there is a a profound maxim worth laying to heart: ‘What matters is not people but things [quoted by Nietzsche in French]’. This maxim, is like him who spoke it, great, honest, simple and taciturn – like Carnot, the soldier and republican. – But may one now speak to Germans of a Frenchman in this way, and of a Frenchman who is a republican? Perhaps not; perhaps, indeed, one may not even recall what Niebuhr ventured in his time to tell the Germans: that on one had given him so strong an impression oftrue greatness as Carnot. (R.J. Hollingdale translation, Cambridge University Press 1997)
Nietzsche throws a republican Frenchman at Bismarkian imperial Germans. His description on Carnot as great and simple in some ways matches his ideals from the classical past and his hopes for individuals in an age to come . That may not be the full story, but it is still part of it.
It’s worth thinking about Carnot and his life. I confess to not knowing much before. I will be getting what appears to be the standard current autobiography, by Jean and Nicole Dhombres, from an online bookseller very soon. What I have found out is a variety of accomplishments leading to the reception of his remains in the Panthéon, the place which commemorates the heros of the French Republic. A leading military figure in the wars which followed the 1789 Revolution, who was co-founder of what is now the École Polytechnique, one of the leading higher education institutions in France. He stayed true to Republican ideas even after Napoleon acquired semi-monarchical status and then became emperor. As a result he lost the chance for the highest honours, though he did receive some. That indicates a somewhat equivocal role, he was a member of the Committee of Public Safety which lead the Terror of 93-94, and then played a leading role in its downfall and the new government. I would need much more information to evaluate these incident, but my initial impression is of a decent record for a time of great violence and political about turns. He wrote on geometry and spent time in exile during the beginning of Napoleon’s rise writing a book on the metaphysics of calculus. His son Said was a prominent scientist, who had a major role in the emergence of thermodynamics. A grandson was President from 1887 to ’94.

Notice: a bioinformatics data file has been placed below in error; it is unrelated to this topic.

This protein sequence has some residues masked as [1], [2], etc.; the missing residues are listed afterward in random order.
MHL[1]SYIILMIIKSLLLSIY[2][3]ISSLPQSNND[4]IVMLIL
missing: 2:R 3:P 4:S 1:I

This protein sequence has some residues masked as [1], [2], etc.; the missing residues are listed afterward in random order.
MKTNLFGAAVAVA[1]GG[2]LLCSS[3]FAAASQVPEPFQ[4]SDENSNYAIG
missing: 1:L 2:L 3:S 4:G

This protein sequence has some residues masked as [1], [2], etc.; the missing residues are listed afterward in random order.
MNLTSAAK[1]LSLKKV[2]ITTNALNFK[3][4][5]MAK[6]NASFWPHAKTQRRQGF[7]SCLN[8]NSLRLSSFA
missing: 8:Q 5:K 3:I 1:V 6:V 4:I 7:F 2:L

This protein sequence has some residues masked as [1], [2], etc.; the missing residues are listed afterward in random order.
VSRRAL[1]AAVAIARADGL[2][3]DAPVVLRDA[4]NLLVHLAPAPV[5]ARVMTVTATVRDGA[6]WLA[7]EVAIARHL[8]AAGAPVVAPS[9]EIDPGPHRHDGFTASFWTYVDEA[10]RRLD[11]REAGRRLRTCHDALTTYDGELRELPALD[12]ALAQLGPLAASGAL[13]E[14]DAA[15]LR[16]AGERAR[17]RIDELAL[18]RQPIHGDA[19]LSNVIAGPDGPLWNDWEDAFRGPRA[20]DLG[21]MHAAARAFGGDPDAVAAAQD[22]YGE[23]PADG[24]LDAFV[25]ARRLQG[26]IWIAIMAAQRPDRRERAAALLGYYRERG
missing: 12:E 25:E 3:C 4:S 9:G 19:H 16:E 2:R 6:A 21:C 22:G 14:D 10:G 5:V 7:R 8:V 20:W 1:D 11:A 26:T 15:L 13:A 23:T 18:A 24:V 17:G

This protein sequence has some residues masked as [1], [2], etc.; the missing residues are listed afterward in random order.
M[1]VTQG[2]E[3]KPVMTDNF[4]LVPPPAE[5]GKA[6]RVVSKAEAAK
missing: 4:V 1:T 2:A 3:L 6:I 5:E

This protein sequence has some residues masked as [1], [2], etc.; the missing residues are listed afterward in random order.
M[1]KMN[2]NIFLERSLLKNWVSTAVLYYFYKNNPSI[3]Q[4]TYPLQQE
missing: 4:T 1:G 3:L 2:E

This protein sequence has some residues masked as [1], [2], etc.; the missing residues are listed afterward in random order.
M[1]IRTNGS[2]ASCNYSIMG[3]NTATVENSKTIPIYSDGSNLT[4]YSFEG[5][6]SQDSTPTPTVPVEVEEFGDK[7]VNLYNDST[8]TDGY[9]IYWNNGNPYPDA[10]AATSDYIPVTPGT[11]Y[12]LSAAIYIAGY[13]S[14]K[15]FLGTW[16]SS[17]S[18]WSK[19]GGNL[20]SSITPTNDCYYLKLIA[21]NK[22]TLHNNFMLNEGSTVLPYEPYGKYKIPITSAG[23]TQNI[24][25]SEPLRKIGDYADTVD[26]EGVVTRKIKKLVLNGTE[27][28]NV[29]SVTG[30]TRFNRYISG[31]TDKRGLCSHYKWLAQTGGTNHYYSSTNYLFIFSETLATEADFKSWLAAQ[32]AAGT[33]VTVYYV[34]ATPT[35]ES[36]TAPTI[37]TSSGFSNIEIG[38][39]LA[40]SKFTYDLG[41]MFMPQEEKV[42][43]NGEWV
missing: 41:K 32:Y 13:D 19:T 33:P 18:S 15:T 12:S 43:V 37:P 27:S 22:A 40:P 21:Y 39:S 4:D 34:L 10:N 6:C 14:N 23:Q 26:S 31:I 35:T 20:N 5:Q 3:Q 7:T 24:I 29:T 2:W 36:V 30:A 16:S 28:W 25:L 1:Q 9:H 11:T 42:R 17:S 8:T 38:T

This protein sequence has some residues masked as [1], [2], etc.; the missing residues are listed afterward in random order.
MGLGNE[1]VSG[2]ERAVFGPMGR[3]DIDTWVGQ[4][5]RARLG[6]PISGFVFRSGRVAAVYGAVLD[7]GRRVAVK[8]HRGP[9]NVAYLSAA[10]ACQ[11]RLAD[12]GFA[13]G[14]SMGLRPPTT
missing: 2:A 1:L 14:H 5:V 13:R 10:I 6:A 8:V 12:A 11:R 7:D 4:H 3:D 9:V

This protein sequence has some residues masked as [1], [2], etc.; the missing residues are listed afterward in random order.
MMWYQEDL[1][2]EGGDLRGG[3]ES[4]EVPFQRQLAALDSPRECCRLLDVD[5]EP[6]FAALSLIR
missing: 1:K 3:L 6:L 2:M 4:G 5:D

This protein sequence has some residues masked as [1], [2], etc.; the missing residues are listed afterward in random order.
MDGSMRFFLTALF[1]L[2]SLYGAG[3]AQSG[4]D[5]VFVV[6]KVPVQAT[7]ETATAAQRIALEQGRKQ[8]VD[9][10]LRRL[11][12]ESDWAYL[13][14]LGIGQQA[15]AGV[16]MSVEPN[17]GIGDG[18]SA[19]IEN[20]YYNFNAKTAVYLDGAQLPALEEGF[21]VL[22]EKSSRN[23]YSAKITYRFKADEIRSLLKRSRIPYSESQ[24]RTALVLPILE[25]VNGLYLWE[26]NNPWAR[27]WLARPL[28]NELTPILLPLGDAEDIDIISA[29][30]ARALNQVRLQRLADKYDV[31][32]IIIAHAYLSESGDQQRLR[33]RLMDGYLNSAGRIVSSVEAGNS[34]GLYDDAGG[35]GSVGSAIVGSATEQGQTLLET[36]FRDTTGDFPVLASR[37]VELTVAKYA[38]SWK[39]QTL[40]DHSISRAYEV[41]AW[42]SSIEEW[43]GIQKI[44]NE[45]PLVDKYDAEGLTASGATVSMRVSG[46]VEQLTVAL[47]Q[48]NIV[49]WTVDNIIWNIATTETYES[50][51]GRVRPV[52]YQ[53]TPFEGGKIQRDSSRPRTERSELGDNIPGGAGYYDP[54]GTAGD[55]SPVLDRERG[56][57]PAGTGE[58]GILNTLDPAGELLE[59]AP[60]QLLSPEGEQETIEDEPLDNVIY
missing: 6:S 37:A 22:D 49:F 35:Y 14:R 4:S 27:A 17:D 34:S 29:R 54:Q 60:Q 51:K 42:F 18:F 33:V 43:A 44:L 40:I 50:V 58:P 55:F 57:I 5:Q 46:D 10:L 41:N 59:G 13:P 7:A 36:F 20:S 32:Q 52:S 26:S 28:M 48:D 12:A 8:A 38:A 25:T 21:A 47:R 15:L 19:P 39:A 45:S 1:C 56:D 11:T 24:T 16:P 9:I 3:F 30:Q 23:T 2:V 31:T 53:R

I would not want to simply state that Nietzsche was a republican, and even a Jacobin on the basis of this remark. The remark has a context, which is to challenge the assumptions of German politics and culture after Otto von Bismark unified Germany in a war with France, and turned the King of Prussia into the Emperor of Germany. Nietzsche turned against the nationalism and the elevation of power politics over culture he saw in that period. That has a conservative aspect, a sharing of Goethe’s belief in the value of many German states with traditional rulers providing many cultural centres. That is nevertheless a conservatism with at least some liberal aspects.
Returning to Carnot the Republican, his apotheosis by Nietzsche may serve purposes other than the justification of republicanism, but it is still important that Nietzsche thought it worth quoting a Republic hero and praising him. If his praise for Carnot has a context which might lead us to qualify any republican gesture, it must also be the case that the kind of remarks Nietzsche makes about Carnot should lead us to qualify the critical remarks he makes about the French Revolution in On the Genealogy of Morality, Essay I. We will not understand Nietzsche if we only see him as the enemy of republicanism.
Next post, a democratic hero for Nietzsche.